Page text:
With Christmas and the New Year sales fast approaching, there's no avoiding the shops. But if you have to take your little ones with you, here's the lowdown on how to make your shopping trip easier and more enjoyable for all.
The going out bag
No matter whether you're going out with a newborn or a toddler, a going out bag packed with all the essentials is vital. It doesn't have to be a specially designed baby bag (some of these are way too feminine, and aren't very good for dads to carry around). Any backpack or large sized bag will do. The essentials to pack include:
- Nappies (pack more than you think you'll need, just in case) or spare underpants or pull ups if toddler is just starting to toilet train.
- Baby wipes or lotion and cotton balls.
- Plastic bags to dispose of smelly nappies and to keep any dirty/stained clothes in.
- Changing mat (better if it's waterproof) you can buy disposable ones now too.
- Formula if bottle feeding keep sachets in your bag or purchase a powder dispenser.
- Spare bunny rug or muslin wrap great for putting over the pram once baby is asleep to block out the lights as well as keeping them warm. Mums might also find them handy to cover themselves when breastfeeding.
- Change of outfit or two and a jacket/cardigan.
- Toys, games or books.
It's a great idea to have all these essentials packed in your going out bag most of the time so you can leave the house a lot quicker. Remember to restock the bag after every outing so it's ready for next time and any emergency that may come up.
Last minute essentials to pack:
- Fresh, boiled water in sterilised bottles if bottle feeding.
- Any medicines or inhaler.
- Snacks, drinks.
Just a word on bottle feeding. The best option when going out is to take the right measurement of cooled boiled water in a sterilised bottle and add formula from a sachet (some formula can be bought in individual sachet-size servings) or formula dispenser (available from chemists, baby stores and supermarkets for around $5) when you go to feed. This prevents bacteria from forming. Once bottles are made up they should be drunk within an hour. The alternative is to make sure you have a batch of fresh, cold formula (with a sterilised lid on) placed in an insulated bottle carrier.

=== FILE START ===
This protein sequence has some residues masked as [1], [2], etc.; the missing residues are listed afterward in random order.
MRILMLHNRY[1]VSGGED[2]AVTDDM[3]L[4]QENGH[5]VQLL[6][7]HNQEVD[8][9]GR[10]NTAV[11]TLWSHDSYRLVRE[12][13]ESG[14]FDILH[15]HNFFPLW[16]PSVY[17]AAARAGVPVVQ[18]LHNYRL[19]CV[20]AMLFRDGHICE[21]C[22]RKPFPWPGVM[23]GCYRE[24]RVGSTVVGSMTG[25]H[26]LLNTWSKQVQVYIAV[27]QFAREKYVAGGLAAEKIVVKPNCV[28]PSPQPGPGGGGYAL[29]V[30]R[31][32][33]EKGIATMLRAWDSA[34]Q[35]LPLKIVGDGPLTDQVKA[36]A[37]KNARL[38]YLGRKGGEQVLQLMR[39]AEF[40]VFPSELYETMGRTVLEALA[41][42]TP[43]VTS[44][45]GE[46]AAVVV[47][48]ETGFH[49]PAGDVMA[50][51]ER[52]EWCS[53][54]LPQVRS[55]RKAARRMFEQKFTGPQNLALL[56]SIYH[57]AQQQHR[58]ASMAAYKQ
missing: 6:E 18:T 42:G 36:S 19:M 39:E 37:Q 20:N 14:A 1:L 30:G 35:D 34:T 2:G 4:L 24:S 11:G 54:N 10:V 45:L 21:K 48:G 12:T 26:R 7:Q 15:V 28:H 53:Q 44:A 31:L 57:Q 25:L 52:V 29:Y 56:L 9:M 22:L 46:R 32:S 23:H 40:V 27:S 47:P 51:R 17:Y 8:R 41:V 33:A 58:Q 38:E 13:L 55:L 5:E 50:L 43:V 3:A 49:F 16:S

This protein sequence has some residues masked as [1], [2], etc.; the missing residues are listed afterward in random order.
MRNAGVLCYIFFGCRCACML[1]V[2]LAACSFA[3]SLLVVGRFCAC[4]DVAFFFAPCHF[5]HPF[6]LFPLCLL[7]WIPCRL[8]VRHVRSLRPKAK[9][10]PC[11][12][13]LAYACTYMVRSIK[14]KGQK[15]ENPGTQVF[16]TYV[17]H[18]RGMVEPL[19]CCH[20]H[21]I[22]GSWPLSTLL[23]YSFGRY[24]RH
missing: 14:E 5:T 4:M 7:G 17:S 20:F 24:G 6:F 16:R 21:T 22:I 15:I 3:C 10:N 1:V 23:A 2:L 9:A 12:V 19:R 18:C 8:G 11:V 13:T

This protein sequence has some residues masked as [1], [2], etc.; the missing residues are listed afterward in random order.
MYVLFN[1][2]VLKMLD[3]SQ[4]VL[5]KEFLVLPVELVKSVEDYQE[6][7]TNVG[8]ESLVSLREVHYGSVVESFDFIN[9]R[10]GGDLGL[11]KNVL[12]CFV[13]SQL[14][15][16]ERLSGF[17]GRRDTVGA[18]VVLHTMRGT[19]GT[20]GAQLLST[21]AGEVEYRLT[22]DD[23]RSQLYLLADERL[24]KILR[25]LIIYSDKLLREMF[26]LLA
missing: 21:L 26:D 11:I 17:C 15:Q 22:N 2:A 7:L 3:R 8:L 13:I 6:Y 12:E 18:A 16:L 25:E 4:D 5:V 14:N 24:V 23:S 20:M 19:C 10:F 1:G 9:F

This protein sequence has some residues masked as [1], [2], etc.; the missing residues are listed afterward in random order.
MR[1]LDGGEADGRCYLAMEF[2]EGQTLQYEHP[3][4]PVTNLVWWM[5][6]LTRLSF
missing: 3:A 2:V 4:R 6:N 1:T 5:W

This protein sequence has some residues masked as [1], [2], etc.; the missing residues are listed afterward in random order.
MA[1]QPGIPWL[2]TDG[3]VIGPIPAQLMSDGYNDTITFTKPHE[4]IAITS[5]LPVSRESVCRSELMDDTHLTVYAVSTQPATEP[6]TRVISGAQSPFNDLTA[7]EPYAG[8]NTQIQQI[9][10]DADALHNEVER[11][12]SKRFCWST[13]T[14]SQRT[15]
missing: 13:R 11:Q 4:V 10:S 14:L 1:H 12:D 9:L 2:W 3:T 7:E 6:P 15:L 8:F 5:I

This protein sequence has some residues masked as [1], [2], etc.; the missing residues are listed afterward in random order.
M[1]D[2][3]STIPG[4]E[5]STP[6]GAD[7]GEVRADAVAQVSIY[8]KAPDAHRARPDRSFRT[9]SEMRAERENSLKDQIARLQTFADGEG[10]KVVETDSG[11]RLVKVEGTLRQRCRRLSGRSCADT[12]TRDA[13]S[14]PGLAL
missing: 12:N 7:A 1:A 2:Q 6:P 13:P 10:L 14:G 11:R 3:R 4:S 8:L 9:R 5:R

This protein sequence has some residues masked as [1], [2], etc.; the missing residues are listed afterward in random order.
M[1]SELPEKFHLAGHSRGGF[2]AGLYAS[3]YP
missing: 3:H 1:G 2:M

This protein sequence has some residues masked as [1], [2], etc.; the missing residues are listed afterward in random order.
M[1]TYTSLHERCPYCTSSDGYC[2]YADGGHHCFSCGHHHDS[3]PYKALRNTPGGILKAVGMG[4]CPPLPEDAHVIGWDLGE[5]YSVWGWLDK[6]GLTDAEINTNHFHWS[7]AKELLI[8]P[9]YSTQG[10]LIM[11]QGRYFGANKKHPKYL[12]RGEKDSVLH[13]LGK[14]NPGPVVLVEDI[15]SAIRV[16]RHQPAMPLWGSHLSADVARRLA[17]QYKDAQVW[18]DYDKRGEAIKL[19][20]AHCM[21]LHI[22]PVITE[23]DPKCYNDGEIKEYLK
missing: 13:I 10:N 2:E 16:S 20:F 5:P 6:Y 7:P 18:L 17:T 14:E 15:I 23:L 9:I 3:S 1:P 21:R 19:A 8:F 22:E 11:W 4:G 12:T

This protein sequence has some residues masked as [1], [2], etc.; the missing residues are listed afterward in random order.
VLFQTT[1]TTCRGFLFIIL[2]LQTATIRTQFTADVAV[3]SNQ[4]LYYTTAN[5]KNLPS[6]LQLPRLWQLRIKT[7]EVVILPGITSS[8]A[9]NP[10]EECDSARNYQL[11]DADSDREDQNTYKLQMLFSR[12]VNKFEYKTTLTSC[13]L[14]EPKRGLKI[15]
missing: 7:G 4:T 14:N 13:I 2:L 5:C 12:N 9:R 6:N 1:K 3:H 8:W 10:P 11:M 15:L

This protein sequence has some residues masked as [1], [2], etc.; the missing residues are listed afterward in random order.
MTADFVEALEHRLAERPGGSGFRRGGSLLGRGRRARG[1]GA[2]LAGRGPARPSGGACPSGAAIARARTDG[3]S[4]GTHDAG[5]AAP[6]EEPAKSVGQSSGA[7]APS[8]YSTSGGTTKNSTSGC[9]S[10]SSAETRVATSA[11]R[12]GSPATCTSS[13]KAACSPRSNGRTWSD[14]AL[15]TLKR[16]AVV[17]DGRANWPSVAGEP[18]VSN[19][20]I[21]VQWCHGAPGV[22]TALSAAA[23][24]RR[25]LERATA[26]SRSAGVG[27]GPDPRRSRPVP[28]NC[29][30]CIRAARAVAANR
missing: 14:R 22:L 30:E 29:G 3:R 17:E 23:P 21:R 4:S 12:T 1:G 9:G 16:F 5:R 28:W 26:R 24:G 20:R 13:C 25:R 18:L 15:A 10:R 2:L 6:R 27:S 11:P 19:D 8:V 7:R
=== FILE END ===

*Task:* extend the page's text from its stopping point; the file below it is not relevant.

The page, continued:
Most shopping centres these days have parenting facilities where parents can change their child and feed them in a quiet area. Some even have curtained off or private, lockable cubicles for breastfeeding as well as microwaves and bottle-warming facilities. Often there's a family toilet too, which will fit a pram.
Just a word of warning though, parenting facilities can vary widely from centre to centre. Some are always clean and tidy. Others seem to never be clean with nappy bins over flowing, etc. Ask other parents in your area about where they shop and you'll get an honest opinion about facilities.
Going out with a newborn can be a daunting experience so never feel you have to go too far in the early weeks. Don't go to a large shopping centre the first time round especially during peak times such as Christmas. Do gradual, small outings to build up your confidence. It's inevitable that something may go wrong and no doubt will reduce a new mother to tears with all those hormones running through your body. You don't want to be standing in a shopping centre carpark trying to put up a pram with a screaming, hungry baby in the car. After a few times out however, you'll be able to do it almost blindfolded!
Some shopping centre carparks have special parking bays for parents with prams. These are often located close to lifts and shop access points. Check with individual centre managements for more details.
Best time to shop
Often there will be quieter times for you to shop with your little one. It will be easier to get around with a pram and to park too. This may vary from suburb to suburb but generally early mornings are easier. Try to avoid the after-school hours (around 3-4pm) when shopping centres are packed with school-aged children and their parents.
You have to consider when the best time to shop for your little one is too. It's a hard juggle especially when they're very little as you don't want them to be too hungry or too tired shopping centre noises and lights can play havoc with them trying to sleep. In time, you'll get to know what suits them best.
When it comes to taking toddlers into the supermarket, keep them restrained in a pram or shopping trolley otherwise all hell will break loose if you let them out and you'll be forever chasing them up and down the aisles. Get them involved in the whole task and ask them to spot different things for you such as "Where's the bananas?" Little girls will love holding a purse or mini shopping basket with items in them.
If you're just going into the supermarket for a few things and have a baby in a capsule, why not leave them in the capsule and simply place it in the trolley. It's often a lot easier than getting around with a pram and shopping basket or placing them in one of those trolleys with a capsule attached. The other alternative is to use a baby carrier which leaves your hands free.
If you're going to be grocery shopping with little ones a lot and are worried about them sitting in a dirty, uncomfortable trolley, you could think about purchasing a Clean Shopper or Trolley Mate which covers the entire front portion of the shopping trolley seating area. Both were invented by mums out of safety and hygiene concerns.